Can anyone beat Julianna Margulies of ‘The Good Wife’ at the Emmys?

GoldDerby has learned exclusively that Julianna Margulies‘ episode submission to Emmy judges is “In Sickness,” the powerful third-to-last instalment of the acclaimed second season of “The Good Wife.” It is a huge improvement from last year’s misstep and, according to our editors and readers, lands her in first place among the six Best Drama Actress nominees.


Last year, Margulies was the frontrunner in this Emmy race after winning both the Golden Globe and SAG Award. However, she lost to Kyra Sedgwick (“The Closer”), who finally prevailed on her fifth consecutive bid with an overtly emotional episode (“Maternal Instincts”). Margulies bungled by opting for an episode (“Threesome”) in which her character, Alicia Florrick, has a brief, teary confrontation with her hubby about his infidelity. She should have submitted the pilot episode which was a strong showcase for her character.

“In Sickness” was her best choice this year. Alicia is outwitted by a rival attorney (Martha Plimpton) as deals with the emotional fallout of discovering that her colleague and close friend Kalinda (Archie Panjabi) had once slept with her husband Peter (Chris Noth). In the extended opening scene, a shell-shocked Alicia methodically packs Peter’s things into boxes, arranges an apartment for him, and confronts him while forcing him out of his home – again. The actress also gets two more knockout scenes later in the episode, as she breaks down while discussing the separation with her children (Graham Phillips and Makenzie Vega) and then lets loose on her cheating husband.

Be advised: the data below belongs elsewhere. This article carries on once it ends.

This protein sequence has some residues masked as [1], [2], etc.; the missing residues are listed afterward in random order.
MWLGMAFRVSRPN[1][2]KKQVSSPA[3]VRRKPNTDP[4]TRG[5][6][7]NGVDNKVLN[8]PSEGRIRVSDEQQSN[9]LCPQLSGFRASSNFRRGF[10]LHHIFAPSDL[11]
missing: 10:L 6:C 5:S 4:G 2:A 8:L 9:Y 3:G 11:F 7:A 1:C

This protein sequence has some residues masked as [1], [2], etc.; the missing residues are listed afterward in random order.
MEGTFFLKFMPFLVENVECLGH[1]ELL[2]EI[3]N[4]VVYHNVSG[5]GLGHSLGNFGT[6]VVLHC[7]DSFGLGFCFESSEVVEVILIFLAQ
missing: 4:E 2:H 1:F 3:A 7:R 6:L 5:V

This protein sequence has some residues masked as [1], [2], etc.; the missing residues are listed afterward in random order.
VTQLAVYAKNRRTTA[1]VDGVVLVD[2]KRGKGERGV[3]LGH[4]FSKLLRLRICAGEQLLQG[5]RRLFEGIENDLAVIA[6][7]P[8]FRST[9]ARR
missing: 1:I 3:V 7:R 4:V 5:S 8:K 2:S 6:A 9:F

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Ken Tucker (EW) was wowed by her performance: “Once again, Margulies’ frequently mask-like face invited us into her thoughts rather than keeping us out. She plays Alicia as a woman who’s in a constant state of wariness now, never knowing where the next blow is coming from.” Alan Sepinwall ( agreed, saying that Julianna “acted the hell out of all those scenes this week – Alicia’s conversation with the kids was particularly rough/great”.

While Sedgwick was snubbed by Emmy voters, Elisabeth Moss (“Mad Men”) and Mireille Enos (“The Killing”) have both submitted terrific episodes that focus almost entirely on their characters’ interplay with one co-star. In “The Suitcase,” Moss shares this two-hander with Jon Hamm and has her best shot ever at a win. And In “Missing,” Enos and Joel Kinnaman are Seattle police detectives searching for her character’s  teenage son who has gone AWOL. Oscar champ Kathy Bates is submitting “Innocent Man” while Connie Britton (“Friday Night Lights”) and Mariska Hargitay (“Law & Order: SVU”) have yet to confirm their entries.


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